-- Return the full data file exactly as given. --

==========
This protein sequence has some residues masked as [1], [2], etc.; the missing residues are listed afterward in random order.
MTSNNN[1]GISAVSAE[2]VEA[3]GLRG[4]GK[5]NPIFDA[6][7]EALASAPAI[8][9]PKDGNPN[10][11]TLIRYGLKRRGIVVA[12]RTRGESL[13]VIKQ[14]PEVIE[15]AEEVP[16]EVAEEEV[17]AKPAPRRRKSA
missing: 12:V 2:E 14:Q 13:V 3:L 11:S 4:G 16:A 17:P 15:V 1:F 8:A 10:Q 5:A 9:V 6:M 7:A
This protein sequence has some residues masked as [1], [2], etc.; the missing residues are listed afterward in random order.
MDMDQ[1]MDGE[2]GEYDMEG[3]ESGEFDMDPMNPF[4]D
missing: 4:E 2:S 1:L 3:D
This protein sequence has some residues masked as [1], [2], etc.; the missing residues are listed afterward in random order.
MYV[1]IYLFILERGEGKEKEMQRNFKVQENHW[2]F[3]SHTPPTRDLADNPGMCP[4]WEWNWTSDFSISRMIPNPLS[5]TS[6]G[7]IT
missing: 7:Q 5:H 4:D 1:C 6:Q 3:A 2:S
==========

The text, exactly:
This protein sequence has some residues masked as [1], [2], etc.; the missing residues are listed afterward in random order.
MTSNNN[1]GISAVSAE[2]VEA[3]GLRG[4]GK[5]NPIFDA[6][7]EALASAPAI[8][9]PKDGNPN[10][11]TLIRYGLKRRGIVVA[12]RTRGESL[13]VIKQ[14]PEVIE[15]AEEVP[16]EVAEEEV[17]AKPAPRRRKSA
missing: 12:V 2:E 14:Q 13:V 3:L 11:S 4:G 16:A 17:P 15:V 1:F 8:A 10:Q 5:A 9:V 6:M 7:A
This protein sequence has some residues masked as [1], [2], etc.; the missing residues are listed afterward in random order.
MDMDQ[1]MDGE[2]GEYDMEG[3]ESGEFDMDPMNPF[4]D
missing: 4:E 2:S 1:L 3:D
This protein sequence has some residues masked as [1], [2], etc.; the missing residues are listed afterward in random order.
MYV[1]IYLFILERGEGKEKEMQRNFKVQENHW[2]F[3]SHTPPTRDLADNPGMCP[4]WEWNWTSDFSISRMIPNPLS[5]TS[6]G[7]IT
missing: 7:Q 5:H 4:D 1:C 6:Q 3:A 2:S